Tuesday, 20 July 2010

Books on Argento

I received two books about Dario Argento’s films today: James Gracey’s Dario Argento and the new (third) edition of Maitland McDonagh’s Broken Mirrors / Broken Minds.

Gracey’s book is more of a viewer’s guide to Argento’s cinema: After a short biographical overview he goes through Argento’s film and television work in chronological order using the same formula of credits, synopsis, background, comments, style/technical, themes, music, trivia and verdict. This is followed by comprehensive lists of Argento’s non-directorial work.

The book serves it purpose. The consistent approach and cross-referencing between Argento’s films and those of other directors are welcome. There are however some obvious errors that should have been caught (Argento was 20 when he worked on Once Upon a Time in the West) and the odd bit of dubious information (was Alida Valli really married to Fritz Lang?)

McDonagh’s book originated in an expanded version of her Masters thesis. As such it’s more directly academic, though thankfully not the kind of book where references to the theoretical texts are ever allowed to overwhelm those to the films themselves. The first edition covered Argento output up to Two Evil Eyes, while the second incorporated a (notably more critical) chapter on Trauma.

This new version also includes a new 20-page introduction in which McDonagh provides a bit more background on the genesis of the original, interesting for mentioning various European and US exploitation / grindhouse directors conspicuously absent from the original, and a survey of Argento’s films from The Stendhal Syndrome onwards; the Masters of Horror TV productions are omitted.

While it is to be welcomed for those who don’t have either of the previous editions and can’t or won’t pay the high prices they often command on Ebay and Amazon, there’s little reason for existing owners to also get this new version.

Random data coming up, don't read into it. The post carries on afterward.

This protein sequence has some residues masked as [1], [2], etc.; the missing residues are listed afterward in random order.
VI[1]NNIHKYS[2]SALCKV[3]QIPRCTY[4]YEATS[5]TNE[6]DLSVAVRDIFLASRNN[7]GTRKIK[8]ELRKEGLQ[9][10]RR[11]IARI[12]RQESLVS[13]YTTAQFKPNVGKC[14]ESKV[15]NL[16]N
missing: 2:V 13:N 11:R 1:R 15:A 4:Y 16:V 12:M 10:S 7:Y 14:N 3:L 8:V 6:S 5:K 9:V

The main reason for this is that the new chapter doesn’t really add a lot, with McDonagh finding little of value in Argento’s 1990s and 2000s output as a whole: “Artists change. If they don’t, they risk imitating themselves or, worse, descending into self-parody. Argento has said as much, but the films he has made since Broken Mirrors / Broken Minds can only be called problematic.” (xiii-ix)

While McDonagh admit to finding The Stendhal Syndrome “underrated”, the issue is then that a two and a half page review is hardly sufficient to do its complexities any kind of justice. The shortfall becomes all the more apparent when you consider that Two Evil Eyes warrants nine pages.

Argento’s films have always been problematic, but unfortunately McDonagh - like many former enthusiasts, it has to be said - no longer appears interested in attempting to work through his problematics.


Richard of DM said...

I had a similar problem with McDonagh's frustration with The Mother of Tears (as well as with Argento's more recent works) in the roundtable discussion in Video Watchdog magazine #147. For such a huge Argento proponent to throw in the towel seems awfully shortsighted on her part. And a two and a half page on The Stendhal Syndrome? Lame.

Richard of DM said...

I almost forgot to mention how much I enjoyed Gracey's book. It's a great read and the dude's enthusiasm goes a long way.

Johnny66 said...

McDonagh's book has it strengths, but her dismissal of gialli other than Argento's (i.e. "the only interesting thing about them are their titles") puts a serious dent in her credibility.

Frankly, I think the book is the product of an American graduate student of the 1980s, who, like most all other English speaking film buffs at the time, had almost zero access to important gialli beyond Argento and Bava. And it shows.

I was hoping a new edition of 'Broken Mirrors, Broken Minds' would warrant a rethink of the material - perhaps akin to Robin Wood's wonderfully ruthless interrogation of his earlier edition of 'Hitchcock's Films' in the later 'Hitchcock's Films (Revisited)' - but, alas, no.

K H Brown said...

Johnny, one of the interesting things about McDonagh's new introduction is that she gives some more background on how she came to write about Argento and mentions seeking a fair number of Italian directors whose work she had seen in the New York grindhouses. This includes Fulci, Lenzi and Martino.

I suspect that there was an element of downplaying these filmmakers work in order to position Argento as an auteur who transcended his genre.

Your Wood comparison is appropriate: McDonagh doesn't revise her earlier work or provide any commentary on it, but instead just adds this new chapter.

I suppose the seeds were already there with the Trauma chapter in the second edition, that it didn't do what she wanted / expected from an Argento film.

Johnny66 said...

Thanks for the reply, Keith. Hopefully this new edition will show up in a local University library so I can take a look at any new material.